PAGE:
This is a virtual escape into the vibrant universe of Joan Miró. I used to go often to the Foundation, as I am fascinated with his work. Besides, the pass is not expensive – €13 for a full year.
From its position on the Monjuic hill, halfway between the castle and the city, the Joan Miró Foundation with its outdoor spaces is also a place to see Barcelona from above.
The upper terrace is my favourite, not only because it’s surrounded by vegetation, but also because it’s where some of the most playful artworks are on display.
A Tour of the Terrace
I didn’t know much about this side of Miró’s work before, and the playful sense of humour of his creations added much to my ever-since growing fascination for his three-dimensional visions. He used the main symbols of his paintings to describe women, sun, moon, or birds, and his saturated shades of yellow, red, blue and black, inspired by the Mediterranean landscape and climate, dominate. To all this, something unexpected adds: the use of found objects, from stones to straw hats and from taps to chairs, which made his close friend, Catalan art promoter Joan Prats, say:
When I take a stone, it is just a stone. When Miró grabs a stone, it is a Miró.
Joan Miró, according to what I’ve been reading (see sources at the end of post) first explored three-dimensional objects in the late 1920s and early 1930 when, inspired by surrealism, he spontaneously combined everyday objects into a series of unique constructions and peinture objects. In 1945 he found a new direction that would fuel his sculptural practice and further root his creations into the natural world. One day while walking near his summer house in Mont-roig, he came across a rock which he reimagined as a head and had it cast in bronze.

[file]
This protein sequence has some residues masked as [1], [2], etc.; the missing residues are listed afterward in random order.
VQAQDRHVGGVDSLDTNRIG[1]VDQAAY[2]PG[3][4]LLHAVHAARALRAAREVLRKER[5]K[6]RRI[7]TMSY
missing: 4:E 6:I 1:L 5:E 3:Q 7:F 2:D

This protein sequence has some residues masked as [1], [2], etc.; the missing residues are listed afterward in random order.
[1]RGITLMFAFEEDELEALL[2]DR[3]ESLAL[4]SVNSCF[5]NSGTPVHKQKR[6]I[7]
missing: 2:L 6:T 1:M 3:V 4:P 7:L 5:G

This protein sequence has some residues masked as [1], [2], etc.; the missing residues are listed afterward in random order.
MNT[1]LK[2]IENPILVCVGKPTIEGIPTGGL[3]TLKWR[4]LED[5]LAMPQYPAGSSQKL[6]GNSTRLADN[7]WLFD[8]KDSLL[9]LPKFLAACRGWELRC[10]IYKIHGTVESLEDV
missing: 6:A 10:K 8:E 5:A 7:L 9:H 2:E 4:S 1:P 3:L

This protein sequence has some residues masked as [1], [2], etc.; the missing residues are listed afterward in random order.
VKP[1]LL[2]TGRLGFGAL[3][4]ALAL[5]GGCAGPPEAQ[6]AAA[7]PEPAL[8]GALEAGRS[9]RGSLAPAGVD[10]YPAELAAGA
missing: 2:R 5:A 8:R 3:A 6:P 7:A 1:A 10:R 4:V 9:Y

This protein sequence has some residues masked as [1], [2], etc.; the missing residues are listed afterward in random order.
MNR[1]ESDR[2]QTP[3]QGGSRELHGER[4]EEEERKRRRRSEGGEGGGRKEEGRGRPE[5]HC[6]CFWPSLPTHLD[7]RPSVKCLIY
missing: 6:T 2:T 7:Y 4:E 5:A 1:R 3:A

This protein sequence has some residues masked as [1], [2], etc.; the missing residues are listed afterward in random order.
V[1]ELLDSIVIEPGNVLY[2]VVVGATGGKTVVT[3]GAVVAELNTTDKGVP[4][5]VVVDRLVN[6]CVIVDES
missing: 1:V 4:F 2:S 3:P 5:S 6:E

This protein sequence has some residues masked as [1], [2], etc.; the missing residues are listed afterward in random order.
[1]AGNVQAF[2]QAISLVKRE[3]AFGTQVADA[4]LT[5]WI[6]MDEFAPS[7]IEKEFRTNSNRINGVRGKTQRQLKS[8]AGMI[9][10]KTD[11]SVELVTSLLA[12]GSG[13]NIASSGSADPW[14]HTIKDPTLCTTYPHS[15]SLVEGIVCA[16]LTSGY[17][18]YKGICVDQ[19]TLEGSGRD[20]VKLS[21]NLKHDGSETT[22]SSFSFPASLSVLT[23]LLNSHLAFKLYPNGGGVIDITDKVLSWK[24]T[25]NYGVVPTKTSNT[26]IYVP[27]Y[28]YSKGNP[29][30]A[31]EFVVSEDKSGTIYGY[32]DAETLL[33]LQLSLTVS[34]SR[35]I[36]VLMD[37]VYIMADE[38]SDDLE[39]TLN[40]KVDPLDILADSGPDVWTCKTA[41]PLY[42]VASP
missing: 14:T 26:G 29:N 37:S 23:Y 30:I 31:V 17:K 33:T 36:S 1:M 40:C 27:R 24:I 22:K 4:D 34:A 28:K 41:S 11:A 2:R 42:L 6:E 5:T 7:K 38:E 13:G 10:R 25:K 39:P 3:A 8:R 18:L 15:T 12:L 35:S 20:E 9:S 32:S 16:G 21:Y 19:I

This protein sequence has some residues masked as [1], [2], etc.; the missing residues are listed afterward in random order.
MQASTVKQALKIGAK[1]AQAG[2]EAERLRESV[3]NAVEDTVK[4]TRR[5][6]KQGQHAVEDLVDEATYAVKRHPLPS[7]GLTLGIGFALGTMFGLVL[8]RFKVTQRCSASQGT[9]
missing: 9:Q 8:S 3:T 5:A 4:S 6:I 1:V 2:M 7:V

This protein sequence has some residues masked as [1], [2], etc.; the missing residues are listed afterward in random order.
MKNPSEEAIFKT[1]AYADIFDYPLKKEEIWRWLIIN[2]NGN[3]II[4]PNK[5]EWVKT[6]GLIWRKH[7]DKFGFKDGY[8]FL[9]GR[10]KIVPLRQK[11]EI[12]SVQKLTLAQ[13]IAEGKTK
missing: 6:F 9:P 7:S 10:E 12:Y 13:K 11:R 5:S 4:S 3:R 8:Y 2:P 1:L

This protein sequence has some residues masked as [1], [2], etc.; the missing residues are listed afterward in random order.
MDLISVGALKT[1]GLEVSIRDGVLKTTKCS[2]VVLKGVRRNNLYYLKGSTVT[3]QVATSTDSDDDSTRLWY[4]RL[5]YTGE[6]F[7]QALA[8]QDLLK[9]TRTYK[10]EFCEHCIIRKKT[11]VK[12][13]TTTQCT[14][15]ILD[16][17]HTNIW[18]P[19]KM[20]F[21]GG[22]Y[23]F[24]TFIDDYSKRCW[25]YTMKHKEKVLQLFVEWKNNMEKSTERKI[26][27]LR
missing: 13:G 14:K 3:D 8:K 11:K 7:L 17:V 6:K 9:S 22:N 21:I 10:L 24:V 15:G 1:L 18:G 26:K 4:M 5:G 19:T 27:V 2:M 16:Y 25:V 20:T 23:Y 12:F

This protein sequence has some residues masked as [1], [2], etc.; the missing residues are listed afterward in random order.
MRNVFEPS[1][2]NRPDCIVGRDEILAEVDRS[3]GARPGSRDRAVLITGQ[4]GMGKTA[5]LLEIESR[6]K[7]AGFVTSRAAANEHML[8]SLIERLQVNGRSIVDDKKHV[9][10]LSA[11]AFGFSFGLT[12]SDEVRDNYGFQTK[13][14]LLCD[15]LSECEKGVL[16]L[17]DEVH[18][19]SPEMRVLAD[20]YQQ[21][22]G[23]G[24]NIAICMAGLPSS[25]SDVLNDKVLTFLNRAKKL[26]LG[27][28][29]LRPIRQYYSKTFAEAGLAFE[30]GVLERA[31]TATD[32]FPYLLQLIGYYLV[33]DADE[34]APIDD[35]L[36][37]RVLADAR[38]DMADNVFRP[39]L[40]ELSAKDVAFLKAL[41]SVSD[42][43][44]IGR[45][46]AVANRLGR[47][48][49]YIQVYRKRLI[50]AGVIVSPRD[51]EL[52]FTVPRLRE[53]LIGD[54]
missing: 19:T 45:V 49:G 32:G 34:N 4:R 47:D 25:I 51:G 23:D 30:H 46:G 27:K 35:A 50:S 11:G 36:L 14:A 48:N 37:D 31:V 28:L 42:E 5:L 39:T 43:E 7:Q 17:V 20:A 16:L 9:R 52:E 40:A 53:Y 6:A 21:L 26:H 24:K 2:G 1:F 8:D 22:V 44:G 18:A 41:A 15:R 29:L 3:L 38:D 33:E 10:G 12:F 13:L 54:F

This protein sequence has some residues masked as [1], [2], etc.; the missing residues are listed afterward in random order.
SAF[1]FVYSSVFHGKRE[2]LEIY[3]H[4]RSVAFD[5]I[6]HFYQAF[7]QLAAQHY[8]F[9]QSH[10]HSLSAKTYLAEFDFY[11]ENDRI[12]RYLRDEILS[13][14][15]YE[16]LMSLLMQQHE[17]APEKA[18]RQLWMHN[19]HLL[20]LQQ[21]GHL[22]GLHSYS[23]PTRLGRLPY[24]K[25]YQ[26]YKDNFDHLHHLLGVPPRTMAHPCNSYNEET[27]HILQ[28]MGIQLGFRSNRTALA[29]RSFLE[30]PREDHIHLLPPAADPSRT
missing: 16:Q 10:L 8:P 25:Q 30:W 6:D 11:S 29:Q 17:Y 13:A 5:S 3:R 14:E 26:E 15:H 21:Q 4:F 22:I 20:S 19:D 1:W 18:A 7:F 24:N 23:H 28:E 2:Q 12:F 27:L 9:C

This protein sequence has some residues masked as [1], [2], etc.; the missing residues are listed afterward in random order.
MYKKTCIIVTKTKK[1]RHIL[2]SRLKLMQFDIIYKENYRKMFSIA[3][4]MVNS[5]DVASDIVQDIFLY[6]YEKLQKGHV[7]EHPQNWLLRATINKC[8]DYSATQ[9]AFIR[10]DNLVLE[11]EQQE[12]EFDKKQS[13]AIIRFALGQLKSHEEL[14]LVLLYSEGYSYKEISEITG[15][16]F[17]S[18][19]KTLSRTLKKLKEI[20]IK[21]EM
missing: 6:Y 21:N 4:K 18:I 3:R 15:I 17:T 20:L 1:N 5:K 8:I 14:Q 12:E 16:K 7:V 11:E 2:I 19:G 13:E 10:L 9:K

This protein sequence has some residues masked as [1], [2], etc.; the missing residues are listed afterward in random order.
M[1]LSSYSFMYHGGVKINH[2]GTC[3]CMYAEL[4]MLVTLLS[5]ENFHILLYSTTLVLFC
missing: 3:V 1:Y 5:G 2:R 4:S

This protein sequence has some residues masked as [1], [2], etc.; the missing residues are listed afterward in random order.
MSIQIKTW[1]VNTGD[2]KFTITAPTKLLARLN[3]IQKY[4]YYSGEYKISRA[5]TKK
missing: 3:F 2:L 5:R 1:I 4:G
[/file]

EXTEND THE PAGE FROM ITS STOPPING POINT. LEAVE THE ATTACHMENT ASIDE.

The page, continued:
“Transforming the meaning of everyday materials and finding magic in the elements of life shows his poetic soul.” Joan Punyet Miró
Miró began imaginatively combining his found objects with clay modeling to create assemblages, transforming the elements into poetic and suggestive sculptures that would be later cast in bronze. For several years in the 1950s he stopped painting, working on paper and in ceramics. His late works include mixed media paintings, prints and ceramics, and over three hundred bronzes, created between 1966 and his death in 1983.
Fundació Joan Miró was designed by architect and city planner Josep Lluís Sert (1902-1983), close friend of Joan Miró and an exponent of avant-garde architecture in Catalonia as one of the founders of GATCPAC (Group of Catalan Architects and Technicians for the Progress of Contemporary Architecture).
The main motif is a quarter of vault placed on the roof , and repeated time and time again like a wave, with the vertical surfaces that closing the vault replaced with glass, and turning into a skylight.
Although from the outside the effect is that of a wave, from the inside the light doesn’t pour in from the top down, but sideways, bouncing off the white interior of the quarter-vault and spreading almost atmospherically into all the corners of the space. The sunlight effect is undeniable still the hidden source of daylight generates a climate of mystery.
Architecture today has to be more functional and cannot exist without a sense of artistic values. Without them, we would produce buildings, but not architecture. Josep Lluís Sert